November 2014

SAEP would like to commend the Department of Trade and Industry and the National Lotteries Board on some positive proposed amendments that, if implemented correctly, will certainly improve the functioning of the NLDTF and civil society’s access to much-needed funding.

Our detailed comments and recommendations follow:

Comments relating to Part II of the Regulations

1. In particular, we welcome the insertion of Regulation 3A of Part II – with some reservations about certain sub-regulations. By placing a time limit on the adjudication of applications, the NLB is expressing its intent to ensure that applicants are not left waiting for up to two years without receiving notice of the outcome of their applications. We view this intent as a very positive development and we support it wholeheartedly.

2. We acknowledge that the proposed Regulation 2(a) of Part II requires the Lotteries Commission to provide administrative support in order to facilitate the adjudication of applications for funding by the Distribution Agencies. However, we are concerned that these duties are not clearly enough articulated to ensure that the Distributing Agencies are able to meet their deadlines as per Regulation 3A of Part II.

3. We are similarly concerned that Distributing Agencies may fall too easily into a cycle of  relying on the relaxations provided in Regulation 3A(2), which effectively allow for the 150 days adjudication process to be extended to 194 days. Regulation 6 of Part II of the existing (2010) Regulations allows for an additional 30 days before applicants are notified, thereby leaving the applicant without any final outcomes for a possible total 224 days from their application dates. This delay relates only to the notification of applicants and does not take into account the period of time between notification and payment which can be considerable in our experience, in spite of the current regulations which indicate that payment will be made within 60 days of the grant agreement being signed and received. These delays can have devastating effects on organisations that may then only receive NLDTF funding towards the end of their planning and budgeting cycles. We therefore strongly recommend that the Distributing Agencies should ensure that applicants receive final notice of their adjudication results within a maximum time period of 150 days from their application dates, and that maximum time periods for payments of grants also be enforced.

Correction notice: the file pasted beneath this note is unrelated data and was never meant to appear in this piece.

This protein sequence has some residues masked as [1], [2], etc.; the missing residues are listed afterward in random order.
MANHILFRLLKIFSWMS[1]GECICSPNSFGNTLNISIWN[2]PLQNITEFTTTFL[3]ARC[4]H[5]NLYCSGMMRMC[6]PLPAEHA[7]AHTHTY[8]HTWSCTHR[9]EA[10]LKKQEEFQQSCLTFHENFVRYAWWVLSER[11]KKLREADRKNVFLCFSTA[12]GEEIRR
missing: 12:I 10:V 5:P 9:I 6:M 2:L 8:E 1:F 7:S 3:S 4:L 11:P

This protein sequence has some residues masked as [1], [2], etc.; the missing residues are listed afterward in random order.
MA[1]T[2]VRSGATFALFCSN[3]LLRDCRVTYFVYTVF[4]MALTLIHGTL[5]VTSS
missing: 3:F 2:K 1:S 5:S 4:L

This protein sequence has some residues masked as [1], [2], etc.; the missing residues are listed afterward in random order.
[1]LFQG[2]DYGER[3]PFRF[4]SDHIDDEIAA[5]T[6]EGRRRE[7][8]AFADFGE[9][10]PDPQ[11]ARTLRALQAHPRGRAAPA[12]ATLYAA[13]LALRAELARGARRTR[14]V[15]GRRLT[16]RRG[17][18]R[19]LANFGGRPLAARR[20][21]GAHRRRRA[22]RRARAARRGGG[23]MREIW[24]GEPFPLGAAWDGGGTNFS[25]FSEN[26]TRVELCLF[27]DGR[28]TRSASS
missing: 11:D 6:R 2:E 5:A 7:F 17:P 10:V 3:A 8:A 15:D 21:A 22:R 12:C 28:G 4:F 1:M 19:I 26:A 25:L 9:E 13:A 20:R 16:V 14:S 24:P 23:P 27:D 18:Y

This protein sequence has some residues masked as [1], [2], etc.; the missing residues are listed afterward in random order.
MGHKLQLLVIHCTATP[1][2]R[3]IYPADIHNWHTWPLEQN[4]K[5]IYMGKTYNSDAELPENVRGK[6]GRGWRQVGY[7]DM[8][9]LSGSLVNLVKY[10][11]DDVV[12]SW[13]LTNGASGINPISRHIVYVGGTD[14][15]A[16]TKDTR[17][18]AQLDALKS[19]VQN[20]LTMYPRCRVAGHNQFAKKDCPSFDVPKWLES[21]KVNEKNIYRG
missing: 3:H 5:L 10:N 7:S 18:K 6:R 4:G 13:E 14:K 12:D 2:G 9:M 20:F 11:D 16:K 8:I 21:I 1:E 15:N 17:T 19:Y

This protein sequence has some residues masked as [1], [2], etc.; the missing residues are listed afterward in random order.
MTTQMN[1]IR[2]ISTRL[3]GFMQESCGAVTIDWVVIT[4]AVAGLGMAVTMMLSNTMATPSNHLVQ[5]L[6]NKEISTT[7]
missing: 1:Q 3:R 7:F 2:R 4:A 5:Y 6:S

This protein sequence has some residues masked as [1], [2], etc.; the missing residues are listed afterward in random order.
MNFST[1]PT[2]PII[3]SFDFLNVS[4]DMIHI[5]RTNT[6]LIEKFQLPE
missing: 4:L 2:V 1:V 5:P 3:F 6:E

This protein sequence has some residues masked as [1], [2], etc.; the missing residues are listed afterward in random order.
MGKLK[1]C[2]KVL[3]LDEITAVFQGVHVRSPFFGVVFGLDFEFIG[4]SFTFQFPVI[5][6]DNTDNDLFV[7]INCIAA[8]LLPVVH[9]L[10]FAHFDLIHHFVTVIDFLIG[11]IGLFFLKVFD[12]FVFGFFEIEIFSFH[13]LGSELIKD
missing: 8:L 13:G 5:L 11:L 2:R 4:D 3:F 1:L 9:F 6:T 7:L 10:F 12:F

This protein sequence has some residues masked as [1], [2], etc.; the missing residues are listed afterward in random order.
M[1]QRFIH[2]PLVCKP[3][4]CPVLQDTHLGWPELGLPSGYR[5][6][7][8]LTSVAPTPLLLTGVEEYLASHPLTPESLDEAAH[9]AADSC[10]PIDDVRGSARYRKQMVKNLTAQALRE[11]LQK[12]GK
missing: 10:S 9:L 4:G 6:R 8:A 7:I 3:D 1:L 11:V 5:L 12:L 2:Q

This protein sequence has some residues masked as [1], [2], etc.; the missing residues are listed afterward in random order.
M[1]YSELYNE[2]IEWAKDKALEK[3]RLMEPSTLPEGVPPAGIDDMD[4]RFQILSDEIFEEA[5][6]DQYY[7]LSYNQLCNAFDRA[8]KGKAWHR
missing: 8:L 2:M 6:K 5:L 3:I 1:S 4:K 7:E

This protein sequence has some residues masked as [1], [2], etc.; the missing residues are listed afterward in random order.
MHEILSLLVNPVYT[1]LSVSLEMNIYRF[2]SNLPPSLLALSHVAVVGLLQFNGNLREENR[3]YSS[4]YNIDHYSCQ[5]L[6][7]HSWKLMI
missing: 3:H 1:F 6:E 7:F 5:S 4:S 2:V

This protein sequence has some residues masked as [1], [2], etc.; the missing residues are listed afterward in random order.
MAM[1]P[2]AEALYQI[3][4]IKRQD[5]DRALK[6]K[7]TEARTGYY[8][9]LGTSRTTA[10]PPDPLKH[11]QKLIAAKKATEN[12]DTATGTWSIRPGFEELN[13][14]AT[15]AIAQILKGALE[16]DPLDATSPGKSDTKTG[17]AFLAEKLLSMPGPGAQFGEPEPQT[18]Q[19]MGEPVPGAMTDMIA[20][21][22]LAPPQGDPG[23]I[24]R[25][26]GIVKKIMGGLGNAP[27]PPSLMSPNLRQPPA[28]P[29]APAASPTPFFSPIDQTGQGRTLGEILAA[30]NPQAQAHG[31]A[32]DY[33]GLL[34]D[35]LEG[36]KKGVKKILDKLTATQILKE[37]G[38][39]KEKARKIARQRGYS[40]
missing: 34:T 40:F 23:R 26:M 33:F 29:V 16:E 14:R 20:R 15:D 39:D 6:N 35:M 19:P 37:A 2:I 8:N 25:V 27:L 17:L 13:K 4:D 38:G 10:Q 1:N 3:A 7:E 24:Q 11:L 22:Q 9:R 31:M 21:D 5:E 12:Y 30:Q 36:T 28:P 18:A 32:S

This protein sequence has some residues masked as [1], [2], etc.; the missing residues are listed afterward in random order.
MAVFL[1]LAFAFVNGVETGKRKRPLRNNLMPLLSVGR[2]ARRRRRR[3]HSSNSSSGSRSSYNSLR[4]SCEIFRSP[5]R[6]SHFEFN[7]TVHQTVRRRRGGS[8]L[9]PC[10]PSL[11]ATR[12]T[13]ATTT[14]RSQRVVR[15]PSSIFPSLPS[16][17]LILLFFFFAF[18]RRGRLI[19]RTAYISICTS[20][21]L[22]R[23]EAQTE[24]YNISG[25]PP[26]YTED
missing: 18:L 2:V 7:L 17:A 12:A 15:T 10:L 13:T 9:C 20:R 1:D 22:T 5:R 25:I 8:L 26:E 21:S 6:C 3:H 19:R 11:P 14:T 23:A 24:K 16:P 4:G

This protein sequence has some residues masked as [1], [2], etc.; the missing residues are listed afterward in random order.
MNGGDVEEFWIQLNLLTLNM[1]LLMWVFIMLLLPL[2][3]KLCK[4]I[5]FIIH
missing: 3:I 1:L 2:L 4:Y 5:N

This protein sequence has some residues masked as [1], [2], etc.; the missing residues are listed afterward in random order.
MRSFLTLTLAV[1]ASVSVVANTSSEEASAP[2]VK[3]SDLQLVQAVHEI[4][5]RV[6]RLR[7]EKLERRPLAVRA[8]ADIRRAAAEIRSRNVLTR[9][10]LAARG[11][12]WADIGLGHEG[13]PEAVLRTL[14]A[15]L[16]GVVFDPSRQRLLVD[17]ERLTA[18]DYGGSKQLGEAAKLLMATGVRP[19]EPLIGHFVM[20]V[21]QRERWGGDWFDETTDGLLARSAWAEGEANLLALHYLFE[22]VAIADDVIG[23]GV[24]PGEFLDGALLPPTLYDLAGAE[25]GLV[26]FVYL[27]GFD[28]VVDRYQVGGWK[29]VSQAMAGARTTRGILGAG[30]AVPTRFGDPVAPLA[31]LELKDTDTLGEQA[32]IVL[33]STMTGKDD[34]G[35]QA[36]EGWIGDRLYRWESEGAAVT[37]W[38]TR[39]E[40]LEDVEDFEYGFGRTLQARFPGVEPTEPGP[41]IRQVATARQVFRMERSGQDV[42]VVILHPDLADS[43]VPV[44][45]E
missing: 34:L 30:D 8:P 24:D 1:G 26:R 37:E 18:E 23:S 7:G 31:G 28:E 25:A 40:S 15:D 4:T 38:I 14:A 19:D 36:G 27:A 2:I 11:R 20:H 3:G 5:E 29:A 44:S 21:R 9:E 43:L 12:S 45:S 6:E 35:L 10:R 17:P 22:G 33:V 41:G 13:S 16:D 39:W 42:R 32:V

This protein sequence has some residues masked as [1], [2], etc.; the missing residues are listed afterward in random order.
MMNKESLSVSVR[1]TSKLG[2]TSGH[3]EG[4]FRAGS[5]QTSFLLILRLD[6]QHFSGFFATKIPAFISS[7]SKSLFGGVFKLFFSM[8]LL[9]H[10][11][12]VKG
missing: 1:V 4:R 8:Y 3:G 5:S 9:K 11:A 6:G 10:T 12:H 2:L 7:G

4. We welcome the provisions set out in the proposed Regulation 10 of Part II, which we believe will effectively contribute to the sustainable development of developing organisations and will protect them from being exploited by any unscrupulous agents.

5. While this is not addressed in the Draft Amendment Regulations, we strongly advocate that all Distributing Agencies should publish calls for proposals annually. This would allow potential beneficiaries to include possible NLDTF funding in their annual plans and budgets, eliminating much of the current uncertainty that many organisations experience around NLDTF funding. We call for Regulation 1 of Part II to therefore specify that a Distribution Agency must call for applications AT LEAST once a year.

 

Comments relating to Part III of the Regulations 

6. We welcome and support the proposed insertion of Part III to the Regulations. The proposed Regulation 2 of Part III outlines a transparent and accessible process of appeal for applicants.

 

Comments relating to the Regulations Relating to Allocation of Money in NLDTF

7. We strongly recommend that the allocations made for charitable expenditure should be higher, to help to meet the growing funding needs of charitable organisations which in most cases serve more vulnerable sectors of the population. The percentage of the total amount should therefore be increased from 47% as specified in the proposed amendments to 67%.

8. We oppose the proposed insertion of Regulation 14, as it is currently worded. It would need to clarify what is meant by from the date of receipt of that grant. The existing wording could be interpreted as preventing applicants from applying for further funding for 12 months after receiving their final tranche. We agree in principle that it is acceptable for limits to be placed on the frequency of applicants being awarded grants, so that applicants do not receive overlapping grants from the same Distributing Agencies. However, the proposed amendment will result in organisations experiencing long gaps between being eligible for further funding, especially if calls for applications are made infrequently and/or if tranches are paid late. We strongly advocate for this amendment to be revisited thoroughly and reworded so as not to exclude applicants from reapplying within a reasonable time frame. We will support a Regulation that guides funding distribution cycles in a way that allows applicants to be awarded grants without long gaps between the grants. We also advocate that applicants should be able to continue to receive multiple concurrent grants from different Distributing Agencies for different projects.

9. We welcome the proposed Regulation (15) that allows for multi-year grants of up to 3 years, but oppose the restriction within this Regulation of multi-year grants for the Charities Sectoronly. We strongly feel that all sectors should allow multi-year grants, so that applicants who submit strong, comprehensive and viable applications can enjoy the same security.